Muscular Investing

Americans and Canadians, Sittin' in a Tree, T,R,A,D,I,N,G

Brian Livingston

Brian Livingston

Pioneers of the index investing revolution, such as Vanguard, started their movement in the United States. But what if your interests go beyond the US? • There are many reasons why an individual investor should take a global view of asset allocation. This process can reveal to us a lot about how to construct the ideal portfolio, no matter where in the world our assets may reside.

Figure 1. The TSX 60 is a broad equity-market index of companies listed on the Toronto Stock Exchange, similiar to the composition of the S&P 500 but priced in Canadian dollars. Photo by Pavel Ignatov/ Shutterstock.

• NOTICE: This column will begin a temporary hiatus in August 2019. To continue receiving my articles, subscribe now to the free Muscular Portfolios Newsletter.

All long-term investing comes down to three basic points, which I call Core Principles:

  1. Compounding. By not removing your gains until you absolutely need to, your portfolio will eventually pay you more than you can earn by working at any job.
  2. Diversification. Remaining 100% invested in at least three different asset classes from an expert-designed menu gives you greater gains with smaller declines than a portfolio with only one asset class or a static asset allocation.
  3. Momentum. Holding the asset classes with the best performance over the past 3 to 12 months tends to improve a portfolio’s gains and reduce its drawdowns.

At my Muscular Portfolios website, I give away, free of charge, two menus of ultra-low-cost global index ETFs that were originally designed by Mebane Faber, co-author of The Ivy Portfolio, and Steve LeCompte, CEO of the CXO Advisory Group. In addition, the ETFs are ranked by their relative strength. The rankings are updated every 10 minutes while the market is open. An example of the CXO menu is shown below in Figure 2.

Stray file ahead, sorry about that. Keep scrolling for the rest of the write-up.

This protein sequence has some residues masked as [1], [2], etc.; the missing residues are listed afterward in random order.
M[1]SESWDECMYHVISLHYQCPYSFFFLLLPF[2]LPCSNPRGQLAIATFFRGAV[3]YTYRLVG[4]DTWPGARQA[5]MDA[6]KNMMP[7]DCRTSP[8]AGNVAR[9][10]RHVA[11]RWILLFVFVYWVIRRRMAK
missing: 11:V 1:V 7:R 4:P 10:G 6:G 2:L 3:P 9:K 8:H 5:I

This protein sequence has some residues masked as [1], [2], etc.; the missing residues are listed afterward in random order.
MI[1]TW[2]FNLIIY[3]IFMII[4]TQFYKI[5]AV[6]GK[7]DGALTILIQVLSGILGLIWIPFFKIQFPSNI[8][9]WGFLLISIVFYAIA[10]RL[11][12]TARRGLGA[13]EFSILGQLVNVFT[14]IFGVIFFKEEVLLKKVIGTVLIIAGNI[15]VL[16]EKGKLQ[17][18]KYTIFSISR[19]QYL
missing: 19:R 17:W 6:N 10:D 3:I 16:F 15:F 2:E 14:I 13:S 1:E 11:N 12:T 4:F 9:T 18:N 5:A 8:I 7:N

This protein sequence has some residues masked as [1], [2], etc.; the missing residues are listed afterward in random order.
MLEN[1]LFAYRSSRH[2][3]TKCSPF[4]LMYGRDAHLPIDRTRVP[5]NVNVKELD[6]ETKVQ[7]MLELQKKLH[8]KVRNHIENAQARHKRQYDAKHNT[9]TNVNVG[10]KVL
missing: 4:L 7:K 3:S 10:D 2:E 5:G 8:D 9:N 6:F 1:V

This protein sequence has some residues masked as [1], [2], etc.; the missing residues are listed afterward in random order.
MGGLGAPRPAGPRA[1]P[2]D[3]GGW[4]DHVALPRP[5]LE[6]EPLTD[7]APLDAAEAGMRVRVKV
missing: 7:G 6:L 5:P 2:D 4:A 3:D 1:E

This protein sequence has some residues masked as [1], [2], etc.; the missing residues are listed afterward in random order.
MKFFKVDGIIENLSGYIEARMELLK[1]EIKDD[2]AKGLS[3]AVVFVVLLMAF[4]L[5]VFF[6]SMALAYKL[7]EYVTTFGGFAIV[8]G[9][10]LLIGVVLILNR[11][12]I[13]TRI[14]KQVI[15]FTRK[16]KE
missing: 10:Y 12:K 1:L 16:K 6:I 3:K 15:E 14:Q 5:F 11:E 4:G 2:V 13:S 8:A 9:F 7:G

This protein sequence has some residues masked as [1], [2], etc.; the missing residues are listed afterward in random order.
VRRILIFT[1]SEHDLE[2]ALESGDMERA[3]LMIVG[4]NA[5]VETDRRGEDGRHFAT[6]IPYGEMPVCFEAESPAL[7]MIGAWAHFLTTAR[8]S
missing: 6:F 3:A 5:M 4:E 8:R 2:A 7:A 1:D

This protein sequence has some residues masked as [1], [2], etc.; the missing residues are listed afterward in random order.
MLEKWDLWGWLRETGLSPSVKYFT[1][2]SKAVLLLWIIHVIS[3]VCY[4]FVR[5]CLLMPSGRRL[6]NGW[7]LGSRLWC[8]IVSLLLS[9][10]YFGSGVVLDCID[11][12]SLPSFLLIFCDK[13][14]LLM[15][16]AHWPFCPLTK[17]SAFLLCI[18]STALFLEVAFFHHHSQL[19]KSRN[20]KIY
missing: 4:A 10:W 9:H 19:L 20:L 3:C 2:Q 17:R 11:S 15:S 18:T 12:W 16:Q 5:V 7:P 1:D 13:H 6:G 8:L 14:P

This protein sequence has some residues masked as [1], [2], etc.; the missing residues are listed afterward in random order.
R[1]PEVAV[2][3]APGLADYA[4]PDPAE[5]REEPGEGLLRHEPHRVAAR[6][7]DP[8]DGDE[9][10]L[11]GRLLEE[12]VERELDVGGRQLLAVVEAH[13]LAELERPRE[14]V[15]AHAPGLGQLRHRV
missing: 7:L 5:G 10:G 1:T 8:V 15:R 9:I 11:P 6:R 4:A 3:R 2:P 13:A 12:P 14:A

A reader of this column, Peter D., asked: “Most of my investments are in Canadian dollars. Is there a way to use the same portfolio system?”

That’s a question that applies to us all, whether you are American, Canadian, or any other nationality:

  • Although StockCharts is an American company, the Web is global, and the server stats tell me 30% of my readers are outside the US. Almost half of those folks view my column from Canada.
  • If you work for a big organization, it might someday send you to Europe, Japan, or any number of other places to work, each of which has its own currency and unique marketplace of available financial products.
  • It’s very common for retirees to relocate to a country with a lower cost of living, such as Mexico, Costa Rica, or Kazakhstan — again, with their own distinct currencies and index funds. (Don’t laugh, I actually have 20 readers in Kazakhstan!)

In this article, we’ll see how to construct an “investing universe” (menu) of low-cost index funds that’s tailored to the currency and the financial products that are available in whatever country you might find yourself.


Figure 2. The CXO selection of US-based index funds — also called the Mama Bear Portfolio — includes nine different asset classes, which I consider the minimum number necessary to take advantage of diversification and momentum. Source: Muscular Portfolios website.

Since many of my readers are based in Canada, I’ll use that country’s financial products as an example. The same principles also apply to many other nations.

Investors everywhere tend to buy assets that are denominated in their own currency. For Canadians, that means Canadian dollars (CAD). Buying index funds that are priced in US dollars (USD), such as the ETFs in Figure 2, could expose investors in other countries to currency risk.

For example, due to currency fluctuations, assets priced in US dollars lost about 35% of their value in Canadian dollars in the nine-year period from Nov. 6, 2007, to Jan. 21, 2016. On the other hand, a Canadian investor holding USD assets enjoyed a 74% boost in value during the previous six years: Feb. 26, 2002, to Nov. 6, 2007. That’s currency risk, whether it turns out to be working for you or against you (see graph).